The Loop Garoo Kid

John Washburn said...

Loop, its not revisionist. It's simply the truth about what happened. I was taught the same thing, that the civil war was all about slavery. But it didn't make sense to me. Why would so many die for slavery? Why would the south endure 5 years of utter destruction, watch their homes and cities burn down, their armies get crushed, all for something that <8% of the population wanted? So what if the slave-owners had the power, they didn't have the power to force the people to fight.

So I started researching. I began reading books that weren't necessarily part of the board-approved curriculum. Some of the authors were southerners, some northerners. And the basic conclusion was that slavery may have been an issue for a minority of southerners, but it wasn't THE reason for secession and war.

I learned that the nation was divided deeply, not between slave and free as much as between agricultural and industrial states. I learned that at the time the agricultural states were paying roughly 80-90% of the federal budget while being outvoted and outnumbered in BOTH houses of Congress by the industrial states. They had no hope, no chance to have any favorable legislation passed for their states. I learned that Jefferson Davis had begun developing a plan with his cabinet that would free the slaves over a 10 year period, thus slowly acclimating society rather than flooding the job market without so many workers. Davis though that was the best way and the plan was in the works. You believe that as this was happening the south was willing to lose everything to keep their slaves.

James Longstreet said at Gettysburg that we should have freed the slaves, then fired on Ft Sumter. In his biography, while talking about the Army of Northern Virginia, Lee said that his biggest fear is that history would look at them as an army that marched for slavery and not the cause they faught for.

During the Sumter seige, Davis sent numeous emissaries to Lincoln seeking a peaceful solution and Lincoln refused to see any of them.

I also learned about the brutality of the war. It simply makes no sense that the southern people would fight that hard and endure that much suffering so that the wealthy 8% can have their slaves. What did make sense was that the war was faught for the same reason as the American Revolution. The very same states faught the crown for independence less than 100 years prior, and felt that their rights were being trampled by Washington politicians just as much as they were by British royalty.

The fact is that the war was brutal and the thought of American soldiers and generals and an American president doing that to their own citizens is hard to swallow. It's even harder to swallow if the war is faught over tariff revenue, states rights and congressional representation. However, slavery is a noble cause and making the war about that makes all that brutality a little easier to accept. THAT's what's been revised about history. Burning down the south is monsterish if its done to preserve federal revenue, not so much if its done to free slaves. People like to think of the Union army as this grand army marching to free other people. That's fine, but it simply isn't true. It was an army of conquest.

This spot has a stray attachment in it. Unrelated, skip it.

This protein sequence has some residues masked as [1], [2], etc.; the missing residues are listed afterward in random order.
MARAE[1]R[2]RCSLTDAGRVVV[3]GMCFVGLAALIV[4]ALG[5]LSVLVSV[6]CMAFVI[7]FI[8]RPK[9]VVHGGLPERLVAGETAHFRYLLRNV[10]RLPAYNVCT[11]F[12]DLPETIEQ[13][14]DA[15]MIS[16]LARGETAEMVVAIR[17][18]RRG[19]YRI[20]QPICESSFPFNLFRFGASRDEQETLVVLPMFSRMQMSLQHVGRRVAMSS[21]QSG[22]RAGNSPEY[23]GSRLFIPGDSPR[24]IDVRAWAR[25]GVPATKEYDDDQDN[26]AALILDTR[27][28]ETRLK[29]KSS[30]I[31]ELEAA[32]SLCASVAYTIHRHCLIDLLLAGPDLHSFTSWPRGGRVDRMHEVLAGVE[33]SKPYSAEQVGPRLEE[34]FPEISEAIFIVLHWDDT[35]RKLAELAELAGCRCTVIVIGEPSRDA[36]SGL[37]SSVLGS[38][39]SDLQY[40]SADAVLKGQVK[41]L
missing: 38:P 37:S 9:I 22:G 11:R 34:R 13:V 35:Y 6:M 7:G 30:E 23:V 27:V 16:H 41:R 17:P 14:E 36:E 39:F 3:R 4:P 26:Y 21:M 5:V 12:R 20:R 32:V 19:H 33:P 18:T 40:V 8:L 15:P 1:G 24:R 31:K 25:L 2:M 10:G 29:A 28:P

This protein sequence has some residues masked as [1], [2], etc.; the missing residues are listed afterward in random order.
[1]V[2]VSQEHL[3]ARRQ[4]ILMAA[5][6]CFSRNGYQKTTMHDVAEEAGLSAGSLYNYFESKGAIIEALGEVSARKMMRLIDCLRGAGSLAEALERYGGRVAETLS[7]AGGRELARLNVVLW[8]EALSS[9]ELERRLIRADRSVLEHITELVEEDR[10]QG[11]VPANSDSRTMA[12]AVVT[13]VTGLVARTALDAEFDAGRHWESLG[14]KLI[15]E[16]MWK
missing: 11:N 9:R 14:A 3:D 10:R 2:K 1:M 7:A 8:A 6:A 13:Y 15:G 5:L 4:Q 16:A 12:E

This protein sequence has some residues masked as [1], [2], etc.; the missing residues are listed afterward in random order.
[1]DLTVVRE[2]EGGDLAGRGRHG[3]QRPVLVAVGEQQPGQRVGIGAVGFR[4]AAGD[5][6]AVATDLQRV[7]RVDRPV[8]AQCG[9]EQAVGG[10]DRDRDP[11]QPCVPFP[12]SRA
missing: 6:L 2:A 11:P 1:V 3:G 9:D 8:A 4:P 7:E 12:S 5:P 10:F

The reason I argue this point so hard is because the confederate soldiers faught bravely and died for a noble cause. They exemplified American courage. I don't want them remembered for a cause they didn't fight for. I don't want their memory dishonored. Again, in the end America was better for it, but those soldiers deserved to be remembered for what they TRULY faught and died for.

Anonymous said...


It is revisionist. Firstly, I need the reference as to the 8%. Wikipedia states that 1/3 or all southerners were slaves as opposed to 1% of the northern population. The % of whites living in families that owned slaves in the lower south was 36.7%; 25.3% in the upper south; and 15.9% in the border states that fought mostly for the Union.

Demographics in the form of internal and external immigration favored the north w/ respect to growth of population, politically weakening southern slavery states which were facing becoming a permanent minority in the House of Representatives. This caused southern states to fear that slavery would become extinct

Alexander Stephens, the Vice President of the Confederacy stated slavery "was the cornerstone" of the Confederacy."

There was a reason why SC was the first state to secede.

To claim that slavery was not the primary cause of the Civil War is simply an act of revisionist denial. It is up there w/ Holocaust denial.

I realize that it is possible to examine history and arrive at alternate theories but to eschew the obvious in unacceptable.

It is as if there are two men arguing on top of a 10 story building. One draws a 357 magnum and blows out the other's brains after which the dead man falls off the building. Your position is: "The fall killed him."


The Loop Garoo Kid